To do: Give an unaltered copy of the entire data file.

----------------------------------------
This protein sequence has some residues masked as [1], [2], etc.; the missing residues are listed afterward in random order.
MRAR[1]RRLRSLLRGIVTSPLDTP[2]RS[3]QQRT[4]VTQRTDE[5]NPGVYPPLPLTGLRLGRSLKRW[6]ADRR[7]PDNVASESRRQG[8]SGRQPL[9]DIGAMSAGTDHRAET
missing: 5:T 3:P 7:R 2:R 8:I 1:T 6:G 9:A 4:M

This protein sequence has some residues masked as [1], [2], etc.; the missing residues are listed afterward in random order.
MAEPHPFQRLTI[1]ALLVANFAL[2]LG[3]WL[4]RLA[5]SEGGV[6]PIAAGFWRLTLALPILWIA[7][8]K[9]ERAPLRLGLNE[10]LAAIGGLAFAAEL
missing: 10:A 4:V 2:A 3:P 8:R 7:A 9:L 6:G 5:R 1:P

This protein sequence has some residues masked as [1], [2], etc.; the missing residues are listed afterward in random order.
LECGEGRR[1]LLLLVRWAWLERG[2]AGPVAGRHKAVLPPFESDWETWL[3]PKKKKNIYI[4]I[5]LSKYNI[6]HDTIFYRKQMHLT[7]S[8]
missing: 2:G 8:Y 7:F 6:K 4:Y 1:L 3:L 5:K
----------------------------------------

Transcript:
This protein sequence has some residues masked as [1], [2], etc.; the missing residues are listed afterward in random order.
MRAR[1]RRLRSLLRGIVTSPLDTP[2]RS[3]QQRT[4]VTQRTDE[5]NPGVYPPLPLTGLRLGRSLKRW[6]ADRR[7]PDNVASESRRQG[8]SGRQPL[9]DIGAMSAGTDHRAET
missing: 5:T 3:P 7:R 2:R 8:I 1:T 6:G 9:A 4:M

This protein sequence has some residues masked as [1], [2], etc.; the missing residues are listed afterward in random order.
MAEPHPFQRLTI[1]ALLVANFAL[2]LG[3]WL[4]RLA[5]SEGGV[6]PIAAGFWRLTLALPILWIA[7][8]K[9]ERAPLRLGLNE[10]LAAIGGLAFAAEL
missing: 10:A 4:V 2:A 3:P 8:R 7:A 9:L 6:G 5:R 1:P

This protein sequence has some residues masked as [1], [2], etc.; the missing residues are listed afterward in random order.
LECGEGRR[1]LLLLVRWAWLERG[2]AGPVAGRHKAVLPPFESDWETWL[3]PKKKKNIYI[4]I[5]LSKYNI[6]HDTIFYRKQMHLT[7]S[8]
missing: 2:G 8:Y 7:F 6:K 4:Y 1:L 3:L 5:K